The actor and singer, who grabbed headlines with a controversial appearance on the BBC’s Question Time in January this year, has so far raised £1 million in funding for the new “Ukip for culture”.
Provisionally called Reclaim, the party will aim to represent British people who are “tired of being told that we represent the very thing we have, in history, stood together against”.
The party, which could start operating as soon as October, aims to put up candidates for the next general election in 2024.
Mr Fox told the Sunday Telegraph: “Over many years it has become clear that our politicians have lost touch with the people they represent and govern.
“Moreover, our public institutions now work to an agenda beyond their main purpose. Our modern United Kingdom was borne out of the respectful inclusion of so many individual voices.
“It is steeped in the innate values of families and communities, diverse in the truest sense but united in the want and need to call this island home.”
Mr Fox added that Brits are all “privileged” to have a “shared heritage” and urged people to be “respectful” of others’ opinions, so “none are ashamed to have somewhere to call home.”
“I have been so encouraged by the support I have received by those wishing to add their voices to this reclamation of our values,” he went on.
“Our country is now in desperate need of a new political movement which promises to make our future a shared endeavour, not a divisive one. This is now my endeavour.”
A Westminster source told the Sunday Telegraph that the new party, which does not call itself left or right-wing, could pose a threat to established political players.
“This is basically a Ukip for culture and is exactly what the Tory party should be frightened about,” they said.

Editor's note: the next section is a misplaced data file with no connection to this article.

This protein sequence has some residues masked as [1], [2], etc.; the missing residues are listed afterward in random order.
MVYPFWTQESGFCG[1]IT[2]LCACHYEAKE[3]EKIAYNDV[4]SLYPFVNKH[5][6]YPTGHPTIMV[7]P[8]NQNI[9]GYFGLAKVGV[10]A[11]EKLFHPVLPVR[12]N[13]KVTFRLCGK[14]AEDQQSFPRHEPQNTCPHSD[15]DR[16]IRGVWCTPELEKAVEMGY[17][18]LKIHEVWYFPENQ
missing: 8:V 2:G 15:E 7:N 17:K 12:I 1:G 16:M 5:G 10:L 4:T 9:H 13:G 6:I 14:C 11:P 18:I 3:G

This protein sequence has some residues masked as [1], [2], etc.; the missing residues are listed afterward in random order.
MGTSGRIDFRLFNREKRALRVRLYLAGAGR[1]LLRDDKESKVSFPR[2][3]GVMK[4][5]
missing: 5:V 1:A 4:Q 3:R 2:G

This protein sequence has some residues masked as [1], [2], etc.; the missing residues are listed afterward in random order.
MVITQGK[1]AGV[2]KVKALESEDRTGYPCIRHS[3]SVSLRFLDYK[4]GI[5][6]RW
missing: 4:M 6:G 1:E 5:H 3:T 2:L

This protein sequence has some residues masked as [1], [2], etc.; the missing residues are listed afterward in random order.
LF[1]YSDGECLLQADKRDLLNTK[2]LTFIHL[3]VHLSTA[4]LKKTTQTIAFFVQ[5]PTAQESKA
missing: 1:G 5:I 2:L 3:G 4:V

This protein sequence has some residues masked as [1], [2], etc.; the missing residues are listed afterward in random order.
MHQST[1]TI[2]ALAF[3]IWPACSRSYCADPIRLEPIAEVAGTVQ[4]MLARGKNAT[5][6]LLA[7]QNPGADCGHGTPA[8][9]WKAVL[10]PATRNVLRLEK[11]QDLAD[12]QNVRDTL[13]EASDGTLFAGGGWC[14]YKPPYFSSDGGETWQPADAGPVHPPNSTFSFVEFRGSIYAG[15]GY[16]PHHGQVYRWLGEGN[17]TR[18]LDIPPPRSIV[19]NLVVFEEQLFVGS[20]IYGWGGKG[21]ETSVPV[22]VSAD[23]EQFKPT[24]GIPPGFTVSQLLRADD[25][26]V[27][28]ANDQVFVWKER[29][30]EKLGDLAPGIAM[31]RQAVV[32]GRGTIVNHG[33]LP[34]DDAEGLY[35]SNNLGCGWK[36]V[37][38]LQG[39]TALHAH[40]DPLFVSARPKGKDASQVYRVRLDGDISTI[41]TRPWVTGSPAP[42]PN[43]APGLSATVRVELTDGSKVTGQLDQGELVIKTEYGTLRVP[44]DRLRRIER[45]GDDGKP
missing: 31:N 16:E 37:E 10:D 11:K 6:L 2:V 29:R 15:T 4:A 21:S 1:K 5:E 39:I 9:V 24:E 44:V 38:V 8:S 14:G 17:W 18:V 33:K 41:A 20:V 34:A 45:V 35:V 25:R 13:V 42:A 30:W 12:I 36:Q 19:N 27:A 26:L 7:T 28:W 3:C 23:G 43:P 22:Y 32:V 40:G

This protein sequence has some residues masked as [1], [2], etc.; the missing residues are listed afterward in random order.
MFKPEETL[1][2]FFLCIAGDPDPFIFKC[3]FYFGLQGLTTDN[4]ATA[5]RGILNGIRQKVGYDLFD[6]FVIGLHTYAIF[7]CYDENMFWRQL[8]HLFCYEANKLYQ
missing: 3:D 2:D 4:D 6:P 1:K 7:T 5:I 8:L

The party has set out three main goals.
These are “to promote an open space through full protection of the fundamental freedoms of speech, expression, thought, association and academic inquiry. To stand in full opposition to laws and other measures which undermine those freedoms”.
The second goal is “to reform publicly-funded, controlled and operated institutions to ensure that they deliver on their primary purpose, free from political bias or agendas beyond their scope.
“This program of reform will cover, although not be exclusive to, our system of democracy, education, law enforcement, the civil service, public media, charitable organisations and other non-governmental organisations in receipt of public funds.”
The third aim is “to preserve and celebrate our shared national history, cultural inheritance and global contribution”.
Mr Fox courted controversy on Question Time in January this year, wading into a debate about how Meghan Markle is portrayed in the media – with his comments sparking a race row about white male privilege.
In the episode, Fox called the discussion about possible bias in coverage towards the Duchess of Sussex “boring”. He then accused an audience of racism for calling him a white privileged male.
His brother-in-law, actor mixed-race actor and director Richard Ayoade, was also “furious” about the comments, he said.